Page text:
Video transcript Time Transcript 00:00 In this video you'll see how to create an AutoAI experiment to perform sentiment analysis on a text file. 00:09 You can use the text feature engineering to perform text analysis in your experiments. 00:15 For example, perform basic sentiment analysis to predict an outcome based on text comments. 00:22 Start in a project and add an asset to that project, a new AutoAI experiment. 00:29 Just provide a name, description, select a machine learning service, and then create the experiment. 00:38 When the AutoAI experiment builder displays, you can add the data set. 00:43 In this case, the data set is already stored in the project as a data asset. 00:48 Select the asset to add to the experiment. 00:53 Before continuing, preview the data. 00:56 This data set has two columns. 00:59 The first contains the customers' comments and the second contains either 0, for "Not satisfied", or 1, for "Satisfied". 01:08 This isn't a time series forecast, so select "No" for that option. 01:13 Then select the column to predict, which is "Satisfaction" in this example. 01:19 AutoAI determines that the satisfaction column contains two possible values, making it suitable for a binary classification model. 01:28 And the positive class is 1, for "Satisfied". 01:32 Open the experiment settings if you'd like to customize the experiment. 01:36 On the data source panel, you'll see some options for the text feature engineering. 01:41 You can automatically select the text columns, or you can exercise more control by manually specifying the columns for text feature engineering. 01:52 You can also select how many vectors to create for each column during text feature engineering. 01:58 A lower number faster and a higher number is more accurate, but slower. 02:03 Now, run the experiment to view the transformations and progress. 02:09 When you create an experiment that uses the text analysis feature, the AutoAI process uses the word2vec algorithm to transform the text into vectors, then compares the vectors to establish the impact on the prediction column. 02:23 During the feature engineering phase of the experiment training, twenty features are generated for the text column using the word2vec algorithm. 02:33 When the experiment completes, you can review the feature engineering results from the pipeline details page. 02:40 On the Features summary panel, you can review the text transformations. 02:45 You can see that AutoAI created several text features by applying the algorithm function to the column elements, along with the feature importance showing which features contribute most to your prediction output. 02:59 You can save this pipeline as a model or as a notebook. 03:03 The notebook contains the code to see the transformations and visualizations of those transformations. 03:09 In this case, create a model. 03:13 Use the link to view the model. 03:16 Now, promote the model to a deployment space. 03:23 Here are the model details, and from here you can deploy the model. 03:28 In this case, it will be an online deployment. 03:36 When that completes, open the deployment. 03:39 On the test app, you can specify one or more comments to analyze. 03:46 Then, click "Predict". 03:49 The first customer is predicted not to be satisfied with the service. 03:54 And the second customer is predicted to be satisfied with the service. 03:59 Find more videos in the Cloud Pak for Data as a Service documentation.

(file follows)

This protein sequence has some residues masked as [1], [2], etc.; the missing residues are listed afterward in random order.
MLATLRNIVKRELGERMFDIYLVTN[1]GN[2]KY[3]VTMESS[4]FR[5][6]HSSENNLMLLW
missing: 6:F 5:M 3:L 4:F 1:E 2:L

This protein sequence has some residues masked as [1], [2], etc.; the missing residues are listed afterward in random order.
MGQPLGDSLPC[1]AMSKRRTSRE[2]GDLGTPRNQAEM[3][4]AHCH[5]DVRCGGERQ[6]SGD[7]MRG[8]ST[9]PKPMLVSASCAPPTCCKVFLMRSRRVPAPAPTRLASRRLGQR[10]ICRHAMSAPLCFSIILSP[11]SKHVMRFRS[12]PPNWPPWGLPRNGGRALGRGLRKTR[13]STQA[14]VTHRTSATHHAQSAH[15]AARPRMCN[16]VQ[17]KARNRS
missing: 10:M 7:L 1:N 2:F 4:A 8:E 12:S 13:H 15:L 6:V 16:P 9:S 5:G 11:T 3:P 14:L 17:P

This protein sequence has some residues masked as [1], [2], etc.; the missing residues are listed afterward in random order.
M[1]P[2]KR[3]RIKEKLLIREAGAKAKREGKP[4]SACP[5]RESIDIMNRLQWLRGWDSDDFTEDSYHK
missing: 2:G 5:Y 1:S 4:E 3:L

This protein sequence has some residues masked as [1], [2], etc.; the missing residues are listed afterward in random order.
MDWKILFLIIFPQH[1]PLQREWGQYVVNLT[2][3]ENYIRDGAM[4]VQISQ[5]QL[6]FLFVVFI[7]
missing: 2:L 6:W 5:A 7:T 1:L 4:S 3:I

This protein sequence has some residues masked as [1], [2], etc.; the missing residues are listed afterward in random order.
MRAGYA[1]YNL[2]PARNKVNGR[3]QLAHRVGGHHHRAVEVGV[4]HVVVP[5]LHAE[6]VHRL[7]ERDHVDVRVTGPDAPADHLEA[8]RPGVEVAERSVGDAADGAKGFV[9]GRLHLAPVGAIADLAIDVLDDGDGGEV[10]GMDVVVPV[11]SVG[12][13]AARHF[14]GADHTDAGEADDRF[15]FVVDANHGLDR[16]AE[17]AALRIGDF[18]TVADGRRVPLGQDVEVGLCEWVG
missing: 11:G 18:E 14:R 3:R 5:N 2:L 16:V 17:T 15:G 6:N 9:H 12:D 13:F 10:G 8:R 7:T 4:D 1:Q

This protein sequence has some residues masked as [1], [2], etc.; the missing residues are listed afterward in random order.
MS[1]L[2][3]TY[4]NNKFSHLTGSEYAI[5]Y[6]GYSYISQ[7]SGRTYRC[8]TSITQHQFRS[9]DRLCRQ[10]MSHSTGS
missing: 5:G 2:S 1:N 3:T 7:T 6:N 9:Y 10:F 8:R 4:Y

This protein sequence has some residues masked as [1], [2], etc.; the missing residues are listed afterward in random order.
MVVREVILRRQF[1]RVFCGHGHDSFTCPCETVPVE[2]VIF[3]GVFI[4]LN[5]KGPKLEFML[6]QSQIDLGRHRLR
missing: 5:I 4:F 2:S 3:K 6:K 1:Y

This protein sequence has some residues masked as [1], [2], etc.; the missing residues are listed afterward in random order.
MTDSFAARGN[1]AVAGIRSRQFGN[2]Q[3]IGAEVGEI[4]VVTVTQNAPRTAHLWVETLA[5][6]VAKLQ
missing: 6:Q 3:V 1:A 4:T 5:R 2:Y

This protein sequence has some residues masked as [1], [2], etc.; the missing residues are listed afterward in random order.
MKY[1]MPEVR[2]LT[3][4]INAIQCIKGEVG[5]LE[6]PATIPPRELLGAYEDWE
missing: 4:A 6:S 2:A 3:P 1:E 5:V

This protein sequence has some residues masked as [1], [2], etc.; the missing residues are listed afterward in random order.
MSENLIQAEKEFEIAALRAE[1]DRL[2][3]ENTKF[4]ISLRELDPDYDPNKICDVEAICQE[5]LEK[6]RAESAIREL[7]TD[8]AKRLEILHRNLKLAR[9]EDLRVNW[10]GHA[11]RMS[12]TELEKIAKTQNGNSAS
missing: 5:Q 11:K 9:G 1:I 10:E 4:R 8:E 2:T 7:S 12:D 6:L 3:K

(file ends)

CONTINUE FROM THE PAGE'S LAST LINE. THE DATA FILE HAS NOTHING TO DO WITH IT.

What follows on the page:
Given a data set that contains a column of review comments for the rental experience (Customer_service), and a column that contains a binary satisfaction rating (Satisfaction) where 0 represents a negative comment and 1 represents a positive comment, the experiment is trained to predict a satisfaction rating when new feedback is entered.
Training a text transformation experiment
After you load the data set and specify the prediction column (Satisfaction), the Experiment settings selects the Use text feature engineering option.
Note some of the details for tuning your text analysis experiment:
- You can accept the default selection of automatically selecting the text columns or you can exercise more control by manually specifying the columns for text feature engineering.
- As the experiment runs, a default of 20 features is generated for the text column by using the
word2vecalgorithm. You can edit that value to increase or decrease the number of features. The more vectors that you generate the more accurate your model are, but the longer training takess.
- The remainder of the options applies to all types of experiments so you can fine-tune how to handle the final training data.
Run the experiment to view the transformations in progress.
Select the name of a pipeline, then click Feature summary to review the text transformations.
You can also save the experiment pipeline as a notebook and review the transformations as a visualization.
Deploying and scoring a text transformation model
When you score this model, enter new comments to get a prediction with a confidence score for whether the comment results in a positive or negative satisfaction rating.
For example, entering the comment "It took us almost three hours to get a car. It was absurd" predicts a satisfaction rating of 0 with a confidence score of 95%.
Parent topic: Building an AutoAI model